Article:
In-store analytics is still quite young, but in demand: modern IP cameras and software can provide retailers with valuable data on store performance, assortment attractiveness and customer behavior.

Cameras in shops are primarily used for theft protection. But modern devices can do much more. In combination with intelligent software, they also enable detailed analyses of customer behavior – the so-called in-store analytics. This form of data collection and analysis starts even before the store: For example, the systems can examine license plates in the car park and thus provide a picture of the current catchment area. This is valuable knowledge for marketing planning.

Systems determine capture and conversion rate

The attractiveness of the shop window can also be examined. For this purpose, a camera is mounted in the shop window to determine the pedestrian frequency. A second camera at the store entrance measures visitor frequency. For this purpose, Dilax has launched evaluation software on the market that provides important indicators for the retailer: “Among the performance indicators, the focus should be on two strategic parameters – namely the capture rate and the conversion rate,” says Carolina Hinrichsen, Head of Sales at Dilax.

Important information for ideal control of customer route

It continues in the shop: The technology counts the customers on the sales area – from this the conversion rate can be determined and targeted measures can be taken to improve the frequency-buy ratio. Cameras track customers’ routes, provide heat maps of the individual zones in the store and thus provide a picture of the number and length of stay of customers in individual shop areas. On this basis, customer routes can be better controlled or action zones can be ideally placed.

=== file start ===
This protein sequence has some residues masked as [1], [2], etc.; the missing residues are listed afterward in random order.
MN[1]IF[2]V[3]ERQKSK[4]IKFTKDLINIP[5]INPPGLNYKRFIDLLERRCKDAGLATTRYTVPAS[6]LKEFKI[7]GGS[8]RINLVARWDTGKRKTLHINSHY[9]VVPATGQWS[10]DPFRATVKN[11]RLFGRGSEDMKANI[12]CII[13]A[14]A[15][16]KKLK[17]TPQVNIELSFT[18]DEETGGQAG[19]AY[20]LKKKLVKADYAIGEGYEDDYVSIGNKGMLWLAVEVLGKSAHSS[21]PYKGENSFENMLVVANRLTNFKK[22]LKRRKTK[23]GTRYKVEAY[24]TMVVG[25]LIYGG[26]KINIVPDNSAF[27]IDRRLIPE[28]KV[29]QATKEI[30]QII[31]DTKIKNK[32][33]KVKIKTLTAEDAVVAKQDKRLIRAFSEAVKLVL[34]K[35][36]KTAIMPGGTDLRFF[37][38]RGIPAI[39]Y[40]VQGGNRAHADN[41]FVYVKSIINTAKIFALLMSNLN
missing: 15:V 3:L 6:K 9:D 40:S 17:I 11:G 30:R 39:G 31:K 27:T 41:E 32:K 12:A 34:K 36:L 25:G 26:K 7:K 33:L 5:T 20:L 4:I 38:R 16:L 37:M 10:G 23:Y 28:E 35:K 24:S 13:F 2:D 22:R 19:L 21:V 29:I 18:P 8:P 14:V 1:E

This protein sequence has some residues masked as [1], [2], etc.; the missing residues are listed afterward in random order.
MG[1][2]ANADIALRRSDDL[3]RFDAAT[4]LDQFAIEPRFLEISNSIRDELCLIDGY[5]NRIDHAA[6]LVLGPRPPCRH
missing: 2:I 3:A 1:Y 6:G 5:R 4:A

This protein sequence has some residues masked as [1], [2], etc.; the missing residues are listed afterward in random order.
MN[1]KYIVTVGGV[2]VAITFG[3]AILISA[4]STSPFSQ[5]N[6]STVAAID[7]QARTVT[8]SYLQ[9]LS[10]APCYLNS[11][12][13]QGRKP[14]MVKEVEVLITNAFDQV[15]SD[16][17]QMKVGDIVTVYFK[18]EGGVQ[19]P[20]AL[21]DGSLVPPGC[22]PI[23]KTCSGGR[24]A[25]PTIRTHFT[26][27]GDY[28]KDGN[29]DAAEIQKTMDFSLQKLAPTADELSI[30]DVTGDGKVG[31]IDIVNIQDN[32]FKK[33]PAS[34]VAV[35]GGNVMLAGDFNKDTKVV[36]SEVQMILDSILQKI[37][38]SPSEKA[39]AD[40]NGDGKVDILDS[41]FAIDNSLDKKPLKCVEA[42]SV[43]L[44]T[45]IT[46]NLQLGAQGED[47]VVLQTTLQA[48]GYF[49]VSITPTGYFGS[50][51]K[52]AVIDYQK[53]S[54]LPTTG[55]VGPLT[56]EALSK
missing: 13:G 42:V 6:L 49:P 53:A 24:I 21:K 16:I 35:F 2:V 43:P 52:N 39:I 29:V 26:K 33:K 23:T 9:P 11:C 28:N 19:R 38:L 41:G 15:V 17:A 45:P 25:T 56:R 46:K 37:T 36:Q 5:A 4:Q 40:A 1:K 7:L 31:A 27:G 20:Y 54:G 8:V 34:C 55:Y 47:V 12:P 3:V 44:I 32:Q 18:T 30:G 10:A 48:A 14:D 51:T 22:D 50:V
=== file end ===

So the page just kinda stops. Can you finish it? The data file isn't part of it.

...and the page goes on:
Peoplecounter von Axis

Positive field tests

In-store analytics with IP cameras is still a rather new technology, which can be seen at trade fairs such as EuroCIS or EuroShop. Providers such as Axis, the global leader in network video, are involved in lighthouse projects. For example, a jewelry and accessories store equipped with Axis IP cameras examined the redecoration and re-positioning of certain products. For this purpose, the predefined presentation area was recorded in fast motion for two days before and after the event. The evaluation showed a significant improvement in the conversion rate. Modern cameras make it possible. Step by step, they replace photoelectric sensors, radar or laser technology, which can often only measure the frequency: “New investments now relate almost exclusively to camera technology,” observes Ralph Siegfried, Consultant Business Development Retail at Axis Communications GmbH.

Important tools for the stationary trade

The stationary trade can even go one step further in the direction of personalization. With the perfect interplay of software and hardware, it has instruments in his hands to compensate for disadvantages compared to the competition from the Internet. This enables it to track the customer’s itineraries through its stores with an exact focus on shelves and products. In addition, it is possible to address consumers in real time via video clip or mobile phone message who are in a certain place and are viewing a certain product.

Customers accept surveillance systems

According to experts at the EHI Retail Institute, there is no reason to worry about customers rejecting cameras in the store. According to this, almost 84 percent of the consumers surveyed are neutral towards such monitoring systems. Almost 12 percent even consider their use to be positive or very positive. “Customers are increasingly recognizing that such systems also serve their own security,” says EHI expert Marco Atzberger.


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Image: Axis